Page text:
Home Formula 4British F4 Scout Report: Jack Doohan & Dennis Hauger

Scout Report: Jack Doohan & Dennis Hauger

by Ida Wood
Doohan Hauger

Photos: Jakob Ebrey Photography

Two Red Bull cars are winning races and fighting one another for a title this year. It may be not be Formula 1, but Ida Wood thinks their British Formula 4 battle is still worth a watch.

Although the 2019 Toro Rosso line-up may be filled by a driver outside of Red Bull’s books, the future of the Red Bull Junior Team is looking strong. More than that, two of the drivers are already learning what it’s like to be be in a title fight, as team-mates.

Jack Doohan and Dennis Hauger were signed by Helmut Marko late last year while still in karts, and after turning 15 at the start of the year were placed into British Formula 4 with Arden, a team that has run Red Bull juniors many times before.

After 24 races they sit fourth and third in the championship, separated by just 24 points. Both have won races, and are closely tied in the battle for the rookie crown.

Doohan is the son of motorcycling legend five-time MotoGP champion Mick, and has been driving machinery for as long as he can remember. However, F4 wasn’t on his radar this year, having come third in the European junior karting championship in 2017 – his first full season outside of Australia.

“We weren’t planning to do F4 this year, and then when I got into the Junior Team they placed us in, and I was a couple steps behind everyone else,” Doohan explains to Formula Scout.

Self-funded races in Italian and ADAC F4 have brought Doohan on to an “equal” level with his rivals, some of whom are in their third season in cars.

“Since the first test at the [Rockingham] media day, I’ve progressed to a whole new level really. That test day we had a lot to work on, and I think after doing the couple of races, and then I got my first win, we tested here for a second time, and I was really strong.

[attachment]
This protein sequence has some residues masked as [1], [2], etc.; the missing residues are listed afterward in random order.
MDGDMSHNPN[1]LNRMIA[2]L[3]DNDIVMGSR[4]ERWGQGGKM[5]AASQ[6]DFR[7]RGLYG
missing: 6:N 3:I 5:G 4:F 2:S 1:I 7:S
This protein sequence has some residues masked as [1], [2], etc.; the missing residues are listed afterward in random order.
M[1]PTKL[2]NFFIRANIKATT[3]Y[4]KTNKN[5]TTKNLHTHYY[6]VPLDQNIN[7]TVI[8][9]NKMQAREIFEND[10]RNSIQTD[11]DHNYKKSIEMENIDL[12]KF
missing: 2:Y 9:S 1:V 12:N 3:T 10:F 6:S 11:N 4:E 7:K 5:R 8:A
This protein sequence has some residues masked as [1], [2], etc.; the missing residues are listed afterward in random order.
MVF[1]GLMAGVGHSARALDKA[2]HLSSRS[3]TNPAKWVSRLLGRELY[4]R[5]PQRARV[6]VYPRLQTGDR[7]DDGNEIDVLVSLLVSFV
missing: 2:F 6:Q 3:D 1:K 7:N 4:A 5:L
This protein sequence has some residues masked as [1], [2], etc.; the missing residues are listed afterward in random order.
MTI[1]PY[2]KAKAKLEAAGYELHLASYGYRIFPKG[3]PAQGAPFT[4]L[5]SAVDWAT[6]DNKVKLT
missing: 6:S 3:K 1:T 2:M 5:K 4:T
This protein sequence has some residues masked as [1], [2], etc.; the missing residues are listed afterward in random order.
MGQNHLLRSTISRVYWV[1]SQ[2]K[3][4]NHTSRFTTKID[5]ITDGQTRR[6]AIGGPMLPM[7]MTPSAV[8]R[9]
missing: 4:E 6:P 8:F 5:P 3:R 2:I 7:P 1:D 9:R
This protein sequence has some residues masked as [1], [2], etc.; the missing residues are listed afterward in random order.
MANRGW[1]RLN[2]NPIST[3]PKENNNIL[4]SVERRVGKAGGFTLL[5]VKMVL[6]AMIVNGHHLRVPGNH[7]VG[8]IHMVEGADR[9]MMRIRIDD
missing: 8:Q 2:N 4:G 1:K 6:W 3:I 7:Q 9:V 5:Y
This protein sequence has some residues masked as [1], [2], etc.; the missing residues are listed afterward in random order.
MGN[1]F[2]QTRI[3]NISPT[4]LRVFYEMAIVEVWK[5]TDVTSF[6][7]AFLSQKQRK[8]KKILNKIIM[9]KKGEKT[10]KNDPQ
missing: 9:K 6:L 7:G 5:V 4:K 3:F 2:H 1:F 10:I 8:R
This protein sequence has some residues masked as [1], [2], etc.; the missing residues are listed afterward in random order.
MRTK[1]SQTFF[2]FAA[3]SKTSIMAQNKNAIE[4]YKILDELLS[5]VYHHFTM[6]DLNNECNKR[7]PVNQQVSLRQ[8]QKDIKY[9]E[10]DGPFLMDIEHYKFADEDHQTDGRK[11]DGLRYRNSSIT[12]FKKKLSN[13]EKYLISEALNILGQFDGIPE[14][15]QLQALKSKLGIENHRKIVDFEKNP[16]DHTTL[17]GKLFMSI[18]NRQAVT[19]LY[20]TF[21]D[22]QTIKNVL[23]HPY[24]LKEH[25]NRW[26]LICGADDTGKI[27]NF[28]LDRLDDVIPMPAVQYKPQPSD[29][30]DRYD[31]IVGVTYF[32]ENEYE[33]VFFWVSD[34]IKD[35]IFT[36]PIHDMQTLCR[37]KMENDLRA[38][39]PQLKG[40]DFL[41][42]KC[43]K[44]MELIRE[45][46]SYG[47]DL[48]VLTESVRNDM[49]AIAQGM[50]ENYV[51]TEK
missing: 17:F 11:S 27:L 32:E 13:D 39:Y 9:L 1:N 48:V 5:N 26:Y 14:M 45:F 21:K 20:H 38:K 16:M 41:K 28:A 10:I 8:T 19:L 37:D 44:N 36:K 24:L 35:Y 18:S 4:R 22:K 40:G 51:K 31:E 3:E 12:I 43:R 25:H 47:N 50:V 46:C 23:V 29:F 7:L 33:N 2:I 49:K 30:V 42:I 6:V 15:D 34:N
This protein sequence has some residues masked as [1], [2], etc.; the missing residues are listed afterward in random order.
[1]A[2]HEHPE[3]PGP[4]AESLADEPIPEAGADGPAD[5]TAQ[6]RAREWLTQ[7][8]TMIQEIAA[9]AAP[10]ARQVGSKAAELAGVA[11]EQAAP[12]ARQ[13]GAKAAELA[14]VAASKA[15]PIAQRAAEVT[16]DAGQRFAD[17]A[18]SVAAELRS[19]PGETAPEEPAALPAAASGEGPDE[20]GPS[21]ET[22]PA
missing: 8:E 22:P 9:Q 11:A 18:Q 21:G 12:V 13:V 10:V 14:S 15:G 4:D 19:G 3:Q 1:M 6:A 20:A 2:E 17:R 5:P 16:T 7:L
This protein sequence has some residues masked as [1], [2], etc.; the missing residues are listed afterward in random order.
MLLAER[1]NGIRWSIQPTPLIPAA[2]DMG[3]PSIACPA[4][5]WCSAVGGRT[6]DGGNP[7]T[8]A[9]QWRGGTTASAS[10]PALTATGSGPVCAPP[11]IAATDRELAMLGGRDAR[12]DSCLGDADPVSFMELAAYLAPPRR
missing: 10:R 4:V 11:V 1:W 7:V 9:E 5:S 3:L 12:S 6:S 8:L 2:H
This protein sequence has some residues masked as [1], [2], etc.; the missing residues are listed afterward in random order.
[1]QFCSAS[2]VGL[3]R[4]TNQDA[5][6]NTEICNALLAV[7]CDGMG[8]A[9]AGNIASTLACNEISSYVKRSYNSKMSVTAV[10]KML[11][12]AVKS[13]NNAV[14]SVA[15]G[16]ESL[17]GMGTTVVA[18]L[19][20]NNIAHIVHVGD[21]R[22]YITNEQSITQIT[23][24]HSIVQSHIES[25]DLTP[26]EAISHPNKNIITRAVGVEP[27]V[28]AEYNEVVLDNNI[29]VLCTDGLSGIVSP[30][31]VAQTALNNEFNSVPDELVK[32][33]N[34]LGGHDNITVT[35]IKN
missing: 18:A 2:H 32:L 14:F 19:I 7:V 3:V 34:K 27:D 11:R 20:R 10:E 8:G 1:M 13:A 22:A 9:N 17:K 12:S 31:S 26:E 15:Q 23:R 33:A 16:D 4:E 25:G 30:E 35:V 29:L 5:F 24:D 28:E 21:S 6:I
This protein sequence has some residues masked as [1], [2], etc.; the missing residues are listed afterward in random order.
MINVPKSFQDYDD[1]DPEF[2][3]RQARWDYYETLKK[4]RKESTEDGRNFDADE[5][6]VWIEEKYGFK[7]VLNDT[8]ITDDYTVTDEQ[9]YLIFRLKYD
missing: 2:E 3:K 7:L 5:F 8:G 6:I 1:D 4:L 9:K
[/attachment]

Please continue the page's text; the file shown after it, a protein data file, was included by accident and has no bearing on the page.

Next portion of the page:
“I picked that mileage up [by racing abroad], and then we were on the pace. Just little bits everywhere, every corner. Half a tenth, half a tenth, building up to make a big difference. I think I’m in a good position with the car now.”

Doohan is also in a good position in the standings, even though compatriot Luis Leeds was dropped by Red Bull after finishing third in his one season in the category.

“To be honest I don’t know [if Marko is impressed]. I haven’t been speaking to him much lately. But I’ll just keep on doing the best I can. If I do that, it should be good enough. If not, then I tried my hardest.”

On Marko, Hauger adds: “He is a man who knows everything but doesn’t say too much. So I just have to focus on driving and then he will see the results and I’ll hopefully get what I want afterwards.”

With access to both Arden and Red Bull’s resources, including static and motion simulators, a lot of learning has also taken place off track. On Red Bull’s part, prepping the simulator for two drivers in the same car has made their input more efficient.

The last time Red Bull ran two of its juniors in the same team was in 2013, when Daniil Kvyat and Carlos Sainz Jr were GP3 team-mates at Arden, a pairing that previously worked in Formula BMW and Formula Renault. Doohan’s potential long-term rival Hauger is currently ahead of him in the standings.

“Dennis is very good,” says Doohan. “I don’t think one of us is stronger than the other. He’s fast everywhere, so is a very good reference. Patrik [Pasma] as well. After the summer break he’s been very fast. So to have his data, it’s been very good to see the strengths that he’s built on.